RUDN University Mathematician Suggests the Way to Make Group Decisions With “Conflict behaviour” of Participants

RUDN University Mathematician Suggests the Way to Make Group Decisions With “Conflict behaviour” of Participants

RUDN University mathematician proposed a feedback mechanism for a group decision-making. It is based on a joint and step-by-step convergence of the opinions of all participants in the process, and not only those in discordance with the common opinion.

Mathematically, a group decision making (GDM) is a fusion of individual preferences from a set of alternatives. As a result, the group comes to a consensus. GDM consists of two consecutive steps: convergence of positions and the actual decision-making. A key element of the first step is the feedback mechanism, through which participants adjust their opinions. Most feedback mechanisms assume that participants who disagree with the common opinion are generally tolerant — they are ready to alter their opinion. However, this is not always true in real problems. They may show “conflict behavior”, when they do not want to change their positions, unless the other participants meet them halfway. The mathematician from RUDN University developed a feedback algorithm to solve this problem.

“Discordant decision makers with high self-esteem may be willing to keep their original opinions/preferences unchanged unless others in the group change their opinions as well. This ‘conflict behavior’ is a potential inhibitor for the success of the above unidirectional feedback strategies”, said Prof. Enrique Herrera-Viedma, research team’s leader in RUDN University.

The model proposed by mathematicians is based on an iterative process. The group members who are the most distant from the group opinion, discuss with the others at each step. Importantly, the most dissenting participants are not expected to make concessions alone. It is assumed that not only those who disagree should move their positions, but also those whose opinion is close to the group average. At the first iteration, all participants should correct the opinion, at even steps — those who are close to the general opinion, at odd steps — those who are far from it. The process continues until a consensus is reached. It is built in such a way that the total shift of positions for all participants is minimal.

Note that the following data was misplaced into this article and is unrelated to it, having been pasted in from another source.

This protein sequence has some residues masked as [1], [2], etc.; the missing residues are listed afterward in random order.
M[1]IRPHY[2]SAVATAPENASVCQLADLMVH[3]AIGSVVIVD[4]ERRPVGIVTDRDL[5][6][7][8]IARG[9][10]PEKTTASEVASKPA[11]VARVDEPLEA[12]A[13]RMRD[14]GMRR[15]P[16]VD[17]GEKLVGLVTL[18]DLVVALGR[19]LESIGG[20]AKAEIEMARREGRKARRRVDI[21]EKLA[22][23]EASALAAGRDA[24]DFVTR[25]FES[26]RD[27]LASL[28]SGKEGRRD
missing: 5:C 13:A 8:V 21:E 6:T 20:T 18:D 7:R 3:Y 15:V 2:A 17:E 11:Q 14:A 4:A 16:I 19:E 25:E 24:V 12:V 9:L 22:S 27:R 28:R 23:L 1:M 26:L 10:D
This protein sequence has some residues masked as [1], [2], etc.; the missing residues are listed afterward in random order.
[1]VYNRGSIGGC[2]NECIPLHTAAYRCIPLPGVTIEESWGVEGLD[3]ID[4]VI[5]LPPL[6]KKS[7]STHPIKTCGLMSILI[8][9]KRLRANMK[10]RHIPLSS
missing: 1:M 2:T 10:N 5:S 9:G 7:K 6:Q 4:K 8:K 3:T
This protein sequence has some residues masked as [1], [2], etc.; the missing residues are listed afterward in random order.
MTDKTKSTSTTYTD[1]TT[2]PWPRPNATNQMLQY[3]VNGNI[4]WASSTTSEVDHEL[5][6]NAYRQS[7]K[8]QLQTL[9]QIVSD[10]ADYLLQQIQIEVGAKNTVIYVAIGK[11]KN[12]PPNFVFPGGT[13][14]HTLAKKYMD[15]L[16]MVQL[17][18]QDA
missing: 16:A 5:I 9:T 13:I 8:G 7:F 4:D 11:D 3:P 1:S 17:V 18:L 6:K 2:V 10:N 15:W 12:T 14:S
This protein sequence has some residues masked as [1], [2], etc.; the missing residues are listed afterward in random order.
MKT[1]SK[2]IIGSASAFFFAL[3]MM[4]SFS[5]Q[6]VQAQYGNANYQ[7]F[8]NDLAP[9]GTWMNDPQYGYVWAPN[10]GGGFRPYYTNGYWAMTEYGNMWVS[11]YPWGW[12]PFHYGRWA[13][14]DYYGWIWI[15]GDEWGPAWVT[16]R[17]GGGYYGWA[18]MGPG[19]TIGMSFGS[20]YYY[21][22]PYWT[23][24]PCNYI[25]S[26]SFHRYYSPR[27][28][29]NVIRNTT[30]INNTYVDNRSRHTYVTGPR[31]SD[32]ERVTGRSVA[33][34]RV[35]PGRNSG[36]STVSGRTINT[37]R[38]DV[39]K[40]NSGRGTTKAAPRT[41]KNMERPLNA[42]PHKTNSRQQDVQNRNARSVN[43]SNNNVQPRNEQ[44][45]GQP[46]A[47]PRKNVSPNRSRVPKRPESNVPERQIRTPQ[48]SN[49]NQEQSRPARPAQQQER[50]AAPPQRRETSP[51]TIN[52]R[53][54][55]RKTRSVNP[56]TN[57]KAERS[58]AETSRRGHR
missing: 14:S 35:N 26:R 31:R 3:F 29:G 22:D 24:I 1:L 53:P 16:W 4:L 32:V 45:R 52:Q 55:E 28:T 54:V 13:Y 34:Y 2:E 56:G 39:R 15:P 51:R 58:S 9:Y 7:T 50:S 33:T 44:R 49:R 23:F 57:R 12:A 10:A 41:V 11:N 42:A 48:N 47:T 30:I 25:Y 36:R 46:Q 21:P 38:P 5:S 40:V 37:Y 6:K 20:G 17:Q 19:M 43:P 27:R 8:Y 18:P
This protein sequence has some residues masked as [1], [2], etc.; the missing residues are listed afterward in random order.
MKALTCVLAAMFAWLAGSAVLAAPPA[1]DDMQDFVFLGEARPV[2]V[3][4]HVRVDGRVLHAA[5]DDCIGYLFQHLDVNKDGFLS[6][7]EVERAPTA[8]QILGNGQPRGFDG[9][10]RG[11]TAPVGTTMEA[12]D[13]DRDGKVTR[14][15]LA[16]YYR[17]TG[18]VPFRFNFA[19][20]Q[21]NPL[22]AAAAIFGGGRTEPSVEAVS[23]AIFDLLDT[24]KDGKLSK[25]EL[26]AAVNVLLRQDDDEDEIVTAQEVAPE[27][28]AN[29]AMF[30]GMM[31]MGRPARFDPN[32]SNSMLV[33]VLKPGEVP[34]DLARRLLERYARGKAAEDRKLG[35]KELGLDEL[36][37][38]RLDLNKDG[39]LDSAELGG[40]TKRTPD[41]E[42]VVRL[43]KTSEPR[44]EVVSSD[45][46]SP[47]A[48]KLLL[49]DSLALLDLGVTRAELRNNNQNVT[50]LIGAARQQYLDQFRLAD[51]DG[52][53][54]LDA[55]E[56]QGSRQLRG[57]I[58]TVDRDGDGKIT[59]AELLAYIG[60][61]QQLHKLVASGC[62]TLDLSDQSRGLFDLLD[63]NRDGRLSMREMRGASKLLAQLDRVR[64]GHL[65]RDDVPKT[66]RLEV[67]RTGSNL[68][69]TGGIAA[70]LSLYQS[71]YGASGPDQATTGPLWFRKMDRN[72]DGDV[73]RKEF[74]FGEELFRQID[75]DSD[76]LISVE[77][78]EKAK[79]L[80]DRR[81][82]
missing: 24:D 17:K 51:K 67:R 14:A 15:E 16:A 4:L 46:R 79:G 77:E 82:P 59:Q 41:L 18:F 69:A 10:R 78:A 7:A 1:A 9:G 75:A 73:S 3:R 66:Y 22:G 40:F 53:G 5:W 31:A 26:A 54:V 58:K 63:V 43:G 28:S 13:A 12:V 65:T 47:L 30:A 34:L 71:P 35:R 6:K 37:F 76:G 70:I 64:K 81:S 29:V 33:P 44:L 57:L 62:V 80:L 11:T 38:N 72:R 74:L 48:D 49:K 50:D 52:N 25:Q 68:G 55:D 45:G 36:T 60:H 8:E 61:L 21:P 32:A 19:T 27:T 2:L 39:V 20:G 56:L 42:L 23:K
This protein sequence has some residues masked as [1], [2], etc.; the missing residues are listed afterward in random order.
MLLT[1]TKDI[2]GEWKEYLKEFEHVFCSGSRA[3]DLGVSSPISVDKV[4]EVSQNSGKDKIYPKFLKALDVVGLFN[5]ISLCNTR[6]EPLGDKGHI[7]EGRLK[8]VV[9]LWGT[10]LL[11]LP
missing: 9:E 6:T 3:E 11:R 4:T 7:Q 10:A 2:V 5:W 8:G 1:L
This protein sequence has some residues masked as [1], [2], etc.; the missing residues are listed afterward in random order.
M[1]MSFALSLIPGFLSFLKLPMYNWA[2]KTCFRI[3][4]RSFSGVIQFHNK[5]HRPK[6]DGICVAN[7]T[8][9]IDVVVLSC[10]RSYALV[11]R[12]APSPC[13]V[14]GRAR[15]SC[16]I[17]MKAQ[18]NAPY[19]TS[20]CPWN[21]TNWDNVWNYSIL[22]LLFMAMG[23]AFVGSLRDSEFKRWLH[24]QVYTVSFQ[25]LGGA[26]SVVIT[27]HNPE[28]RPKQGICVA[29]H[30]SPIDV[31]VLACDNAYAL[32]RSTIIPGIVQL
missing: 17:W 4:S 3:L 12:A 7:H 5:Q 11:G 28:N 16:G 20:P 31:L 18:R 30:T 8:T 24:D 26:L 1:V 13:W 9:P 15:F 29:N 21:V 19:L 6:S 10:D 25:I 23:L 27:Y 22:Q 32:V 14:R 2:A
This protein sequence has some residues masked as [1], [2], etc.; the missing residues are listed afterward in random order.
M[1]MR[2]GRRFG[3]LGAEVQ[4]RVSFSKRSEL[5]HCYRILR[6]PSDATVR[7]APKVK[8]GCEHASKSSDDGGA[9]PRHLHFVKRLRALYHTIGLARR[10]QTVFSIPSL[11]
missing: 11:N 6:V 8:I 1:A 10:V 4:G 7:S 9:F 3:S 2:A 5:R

Mathematicians demonstrated how the new algorithm works in a numerical experiment. They used a model of universities going back to normal life after the COVID-19 pandemic. Mathematicians described a situation in which five subsystems of the university (Undergraduate Management Department, Graduate Management Department, Teacher Management Department, Logistics Department and Safety Management Department) proposed their plans to get out of quarantine. The same initial data was passed through the proposed algorithm and two most popular mechanisms. The new algorithm took larger number of iterations. It took 5 steps, when classical algorithms needed 4 steps or just 1. But the degree of agreement between the participants was significantly higher — 92% instead of 85%. Moreover, the “level of harmony”, that is, the proximity of the final decision to the initial opinion of the participants, was also higher for the new algorithm — 90% instead of 81% and 83%. This means that all participants had to adjust their positions less.

“This feedback mechanism can effectively improve the overall harmony (self-esteem) of the feedback system, because non-cooperative behavior in existent mechanisms translated into cooperative behavior in this mechanism”, said Prof. Enrique Herrera-Viedma, research team’s leader in RUDN University.

The results are published in Information Fusion.

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